Should Lawnmower Blades Be Razor Sharp? (Solved & Explained!)

Cutting your lawn is an essential part of your garden maintenance routine but you don’t want your lawnmower blades to be too razor-sharp as this can affect their lifespan. You need a blade that can cut the grass cleanly and to achieve this you want to be able to touch the blades with your hand without them cutting you.

In this article, we explore how to maintain your lawnmower blades to ensure they are cutting effectively and to keep them that way for as long as possible. 

How sharp should my lawnmower blades be?

As a rule, your lawnmower blades should stay the same sharpness as the day you bought it as they are manufactured to the best specification for the model. You will find that most blades maintain a sharpness angle of between 30 and 40 degrees, this ensures it will cut through weeds and grass with ease and won’t be too severely affected by stones and rocks. 

Any blades sharpened to an angle of 30 degrees or less will find that the blade is too thin and could fracture when colliding with rougher terrain. 

Will a sharp blade make a difference to my lawn?

Of course! A sharp blade will trim the grass neatly, ensuring that your lawn isn’t rugged and rough, and doesn’t cause the grass to dry out. You will find that grass that is torn rather than cut will fray at the edges, and these will brown and discolor over time which can make your lawn look unsightly. 

How do I sharpen my blades?

You should always check your blades before mowing your lawn, doing a thorough check in the Spring when you know you are likely to start using it more regularly. Inspect the blades for any nicks, bends, or dents so you can gain an understanding of where you need to work on. The following are the steps you then need to take to sharpen your blades:

  • Prepare Your Tools: For this task you will need a grinder, rags, a vice, a ratchet set, and a lubricant such as WD-40.
  • Wear Protection: Ensure you are keeping yourself safe by wearing safety goggles, heavy-duty gloves that are resistant to cuts, and an apron to shield your body and clothing. 
  • Check the Spark Plug is Disengaged: The spark plug will need to be disengaged as this protects against the machine trying to start on its own. 
  • Remove the Nicks and Dents: Secure your blade into the vice and use a good grinder to remove any dents or nicks. 
  • Sharpen in One Direction: You want to sharpen your blades in one direction, maintaining a bevelling angle of at least 40 degrees and ensuring it is no less than 30 degrees. 

Balance your Blades: Test the balance of your blades after sharpening them as this is equally as important as their sharpness as it will ensure your blade lifespan is maximized. 

How frequently should I sharpen my blades?

Genuine tempered blades should last you at least a year, and most experts agree that you wouldn’t want to sharpen your blades more than four times a year. The more frequently you sharpen your blades, the more likely you are to have to replace them at regular intervals.

As a rule of thumb, you should be able to keep your blades mowing your lawn for around 1-3 years without having to look at replacing them but of course this can vary depending on the type of terrain your lawn has and how frequently you use the machine. 

What can I do to protect my blades?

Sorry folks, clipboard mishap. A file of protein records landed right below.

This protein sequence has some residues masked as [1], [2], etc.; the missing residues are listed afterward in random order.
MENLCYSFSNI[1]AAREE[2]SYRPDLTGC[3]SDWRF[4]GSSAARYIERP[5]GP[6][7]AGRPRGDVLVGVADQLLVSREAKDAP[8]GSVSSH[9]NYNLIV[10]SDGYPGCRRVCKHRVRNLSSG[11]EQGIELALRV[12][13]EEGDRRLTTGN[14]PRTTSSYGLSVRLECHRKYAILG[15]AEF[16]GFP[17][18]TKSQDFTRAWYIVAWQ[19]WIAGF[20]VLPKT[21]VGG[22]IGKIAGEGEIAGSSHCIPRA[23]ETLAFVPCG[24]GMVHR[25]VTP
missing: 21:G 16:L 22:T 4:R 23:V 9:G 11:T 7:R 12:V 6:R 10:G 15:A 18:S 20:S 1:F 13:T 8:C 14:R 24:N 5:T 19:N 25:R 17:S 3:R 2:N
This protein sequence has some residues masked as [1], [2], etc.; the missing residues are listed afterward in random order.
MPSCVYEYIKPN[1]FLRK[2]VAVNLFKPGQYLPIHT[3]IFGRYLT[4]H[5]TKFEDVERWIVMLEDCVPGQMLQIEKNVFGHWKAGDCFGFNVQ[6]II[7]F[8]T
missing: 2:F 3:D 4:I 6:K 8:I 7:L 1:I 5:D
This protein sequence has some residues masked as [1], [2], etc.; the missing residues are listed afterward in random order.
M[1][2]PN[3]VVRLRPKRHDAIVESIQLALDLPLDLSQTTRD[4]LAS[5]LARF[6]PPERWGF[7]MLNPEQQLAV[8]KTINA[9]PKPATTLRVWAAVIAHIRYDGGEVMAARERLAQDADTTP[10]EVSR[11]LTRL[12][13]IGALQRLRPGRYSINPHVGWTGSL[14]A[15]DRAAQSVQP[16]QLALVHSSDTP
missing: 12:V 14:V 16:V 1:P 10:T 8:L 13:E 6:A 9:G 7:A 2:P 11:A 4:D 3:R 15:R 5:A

Whilst there are many factors associated with sharpening lawnmower blades, you want to ensure that you are doing all you can to minimize their wear and tear, so we suggest the following simple tasks to help keep your blades in good condition:

  • Clear Away Debris: Clearing your lawn of any debris such as stones, rocks, branches, and thick shrubbery prior to using your machine.
  • Use a Balancer Tool: Costing little more than a cup of coffee, a good balancing tool will help you realize even weight distribution on the blade and avoid any stresses or fractures when in use. 
  • Consult a Professional: If you are concerned about sharpening your own blades, consult a service provider who can help you and take the stress off you. They will be comfortable with this kind of work and shouldn’t cost you too much either. 
  • Adjust the Height of your Blades: Some machines have the option to change the height of cutting, and whilst many of us want to cut our grass shorter, our blades are less likely to come into contact with debris if the height is adjusted.

How do blades become dull or lose their sharpness?

Over time and exposure to potentially rugged terrain, your blades will lose their effectiveness and you’ll notice your lawn is not looking as fresh and tidy as it once did. Whilst stones and rocks can cause chips and dents, continual use of just general cutting will eventually wear down the metal of the blade. 

Mowing your grass too close to the ground can also have an impact as the blade will also then be cutting through soil and earth, which will likely house stones and rocks which cause abrasion and collision with blade edge and will file the sharpness down. 

When do I need to replace my blades?

You know your lawns and so you are the best person to decide whether sharpening the blade has done enough or whether the time has come to replace. If you are concerned at all over the performance of your blade, and if you feel that further sharpening will cause an imbalance, then it is likely time to replace it. 

It’s important when looking for a replacement blade, that you look for an exact replacement of your current blade preferably from the same manufacturer and as mentioned previously, if you’re unsure or concerned about replacing this yourself, seek the advice of a professional. Even with your new blades, you still need to follow the above advice routinely to ensure optimal blade performance for as long as possible.